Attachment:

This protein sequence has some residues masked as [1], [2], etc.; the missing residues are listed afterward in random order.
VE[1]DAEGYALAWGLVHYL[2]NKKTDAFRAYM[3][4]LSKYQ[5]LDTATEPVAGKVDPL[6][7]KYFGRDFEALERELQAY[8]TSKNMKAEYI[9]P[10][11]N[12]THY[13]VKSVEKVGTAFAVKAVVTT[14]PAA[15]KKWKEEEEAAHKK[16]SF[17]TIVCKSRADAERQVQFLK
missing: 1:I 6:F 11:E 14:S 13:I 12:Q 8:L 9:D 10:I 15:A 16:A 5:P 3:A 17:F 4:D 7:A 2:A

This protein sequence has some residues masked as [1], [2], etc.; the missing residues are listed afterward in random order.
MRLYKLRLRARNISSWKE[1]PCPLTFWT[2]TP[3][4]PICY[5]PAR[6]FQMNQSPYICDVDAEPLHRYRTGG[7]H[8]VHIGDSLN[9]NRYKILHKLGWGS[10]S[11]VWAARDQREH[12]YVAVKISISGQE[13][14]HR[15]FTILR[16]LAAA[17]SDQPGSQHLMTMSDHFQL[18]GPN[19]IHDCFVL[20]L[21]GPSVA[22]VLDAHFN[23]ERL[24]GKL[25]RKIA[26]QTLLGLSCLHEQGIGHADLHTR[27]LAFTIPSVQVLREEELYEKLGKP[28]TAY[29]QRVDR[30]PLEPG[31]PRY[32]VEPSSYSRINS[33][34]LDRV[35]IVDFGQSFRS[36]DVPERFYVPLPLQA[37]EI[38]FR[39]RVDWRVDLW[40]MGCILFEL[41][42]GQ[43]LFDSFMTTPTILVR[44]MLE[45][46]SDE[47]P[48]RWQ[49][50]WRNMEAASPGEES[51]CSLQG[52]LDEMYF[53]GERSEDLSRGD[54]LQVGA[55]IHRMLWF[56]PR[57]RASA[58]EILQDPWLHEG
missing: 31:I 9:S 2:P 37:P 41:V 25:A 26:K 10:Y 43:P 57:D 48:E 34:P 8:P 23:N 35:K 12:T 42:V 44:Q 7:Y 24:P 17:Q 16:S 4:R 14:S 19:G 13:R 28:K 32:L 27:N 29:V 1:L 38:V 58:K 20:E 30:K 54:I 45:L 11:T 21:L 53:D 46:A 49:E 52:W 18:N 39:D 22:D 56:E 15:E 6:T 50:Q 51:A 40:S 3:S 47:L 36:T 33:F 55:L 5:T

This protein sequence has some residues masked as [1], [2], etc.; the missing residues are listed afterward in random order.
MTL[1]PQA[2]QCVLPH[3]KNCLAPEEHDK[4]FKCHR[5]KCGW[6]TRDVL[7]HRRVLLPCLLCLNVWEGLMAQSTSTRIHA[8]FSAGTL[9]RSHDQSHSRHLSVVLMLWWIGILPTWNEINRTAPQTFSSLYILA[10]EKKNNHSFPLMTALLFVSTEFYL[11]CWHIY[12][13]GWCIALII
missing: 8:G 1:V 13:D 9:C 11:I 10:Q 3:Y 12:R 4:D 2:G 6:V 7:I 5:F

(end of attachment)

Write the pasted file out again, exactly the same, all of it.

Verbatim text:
This protein sequence has some residues masked as [1], [2], etc.; the missing residues are listed afterward in random order.
VE[1]DAEGYALAWGLVHYL[2]NKKTDAFRAYM[3][4]LSKYQ[5]LDTATEPVAGKVDPL[6][7]KYFGRDFEALERELQAY[8]TSKNMKAEYI[9]P[10][11]N[12]THY[13]VKSVEKVGTAFAVKAVVTT[14]PAA[15]KKWKEEEEAAHKK[16]SF[17]TIVCKSRADAERQVQFLK
missing: 1:I 6:F 11:E 14:S 13:I 12:Q 8:L 9:D 10:I 15:A 16:A 5:P 3:A 17:F 4:D 7:A 2:A

This protein sequence has some residues masked as [1], [2], etc.; the missing residues are listed afterward in random order.
MRLYKLRLRARNISSWKE[1]PCPLTFWT[2]TP[3][4]PICY[5]PAR[6]FQMNQSPYICDVDAEPLHRYRTGG[7]H[8]VHIGDSLN[9]NRYKILHKLGWGS[10]S[11]VWAARDQREH[12]YVAVKISISGQE[13][14]HR[15]FTILR[16]LAAA[17]SDQPGSQHLMTMSDHFQL[18]GPN[19]IHDCFVL[20]L[21]GPSVA[22]VLDAHFN[23]ERL[24]GKL[25]RKIA[26]QTLLGLSCLHEQGIGHADLHTR[27]LAFTIPSVQVLREEELYEKLGKP[28]TAY[29]QRVDR[30]PLEPG[31]PRY[32]VEPSSYSRINS[33][34]LDRV[35]IVDFGQSFRS[36]DVPERFYVPLPLQA[37]EI[38]FR[39]RVDWRVDLW[40]MGCILFEL[41][42]GQ[43]LFDSFMTTPTILVR[44]MLE[45][46]SDE[47]P[48]RWQ[49][50]WRNMEAASPGEES[51]CSLQG[52]LDEMYF[53]GERSEDLSRGD[54]LQVGA[55]IHRMLWF[56]PR[57]RASA[58]EILQDPWLHEG
missing: 31:I 9:S 2:P 37:P 41:V 25:A 26:K 10:Y 43:P 57:D 48:E 34:P 8:P 23:N 35:K 12:T 42:V 44:Q 7:Y 24:P 17:Q 16:S 4:R 14:S 19:G 13:R 28:K 32:L 27:N 29:V 1:L 38:V 58:K 20:E 30:K 54:I 45:L 11:T 21:L 53:D 46:A 49:E 52:W 18:N 39:D 22:D 56:E 15:E 6:T 50:Q 51:A 40:S 3:S 47:L 36:T 33:F 55:L 5:T

This protein sequence has some residues masked as [1], [2], etc.; the missing residues are listed afterward in random order.
MTL[1]PQA[2]QCVLPH[3]KNCLAPEEHDK[4]FKCHR[5]KCGW[6]TRDVL[7]HRRVLLPCLLCLNVWEGLMAQSTSTRIHA[8]FSAGTL[9]RSHDQSHSRHLSVVLMLWWIGILPTWNEINRTAPQTFSSLYILA[10]EKKNNHSFPLMTALLFVSTEFYL[11]CWHIY[12][13]GWCIALII
missing: 8:G 1:V 13:D 9:C 11:I 10:Q 3:Y 12:R 4:D 2:G 6:V 7:I 5:F